Organizations must adapt or die
In order to get any value from it, 95 percent of businesses say they need to manage unstructured data. Businesses that use Big Data enjoyed increases in profits of between eight and ten percent as well as a ten percent reduction in overall costs. So it’s unsurprising that 83 percent of enterprise executives say they’ve pursued Big Data projects to gain a competitive advantage.
In the retail sector, 62 percent of businesses see competitive advantages from information and analytics. As long ago as 2011, the McKinsey Global Institute estimated that retailers using data analytics at scale could increase their operating margins by more than 60 percent.
The healthcare sector is rapidly adopting Big Data analytics for better diagnostics, more efficient responses and treatment strategies, and better targeting of treatment to different populations. Almost 100% of sales reps at construction companies that adopted analytics and geographic data reported dramatic decreases in their timeframe for providing price quotes. Furthermore, the current COVID-19 virus has highlighted how important accurate data is, updated in real-time, to develop treatments as well as assign and distribute resources that will optimize life-saving care.
Transportation organizations like Transport for London (handling 5 million passengers per day on the London Underground, 9,300 buses across 675 routes, much of London’s road network and more) use Big Data and analytics to map customer journeys, manage unexpected circumstances and keep hugely populous cities like London moving. And increasingly, banking uses this technology to manage risk, fight fraud, analyze customers’ habits, provide them with financial advice, and help them manage money.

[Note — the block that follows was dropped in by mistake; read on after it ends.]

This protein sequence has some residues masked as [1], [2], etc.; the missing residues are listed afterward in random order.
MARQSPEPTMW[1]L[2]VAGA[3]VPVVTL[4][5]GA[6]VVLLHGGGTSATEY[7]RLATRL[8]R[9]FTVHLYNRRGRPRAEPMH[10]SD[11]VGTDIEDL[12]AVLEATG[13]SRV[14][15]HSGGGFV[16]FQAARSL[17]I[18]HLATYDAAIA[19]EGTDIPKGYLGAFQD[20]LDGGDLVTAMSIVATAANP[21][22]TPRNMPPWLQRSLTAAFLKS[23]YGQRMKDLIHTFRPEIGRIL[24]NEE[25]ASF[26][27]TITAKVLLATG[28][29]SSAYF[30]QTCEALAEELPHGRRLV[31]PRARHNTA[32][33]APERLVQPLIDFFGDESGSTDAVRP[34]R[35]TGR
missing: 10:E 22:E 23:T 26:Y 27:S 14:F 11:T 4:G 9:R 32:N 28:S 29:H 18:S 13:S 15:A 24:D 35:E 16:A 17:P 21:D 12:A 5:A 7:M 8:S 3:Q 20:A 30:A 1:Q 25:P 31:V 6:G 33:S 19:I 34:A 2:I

Across the full spectrum of sectors, almost 50% of businesses in a McKinsey survey said that analytics and Big Data have fundamentally changed business practices in their sales and marketing functions, and 30% said the same about R&D. In Accenture’s survey, businesses say that in the next five years, the transformative effects of big data will have a major impact on customer relationships, product development, operational organization, supply chain optimization, and sharpening the data-focused nature of their organizations. According to NewVantage Venture Partners, Big Data delivers the most value to enterprises by decreasing expenses (49.2%) and creating new avenues for innovation and disruption (44.3%).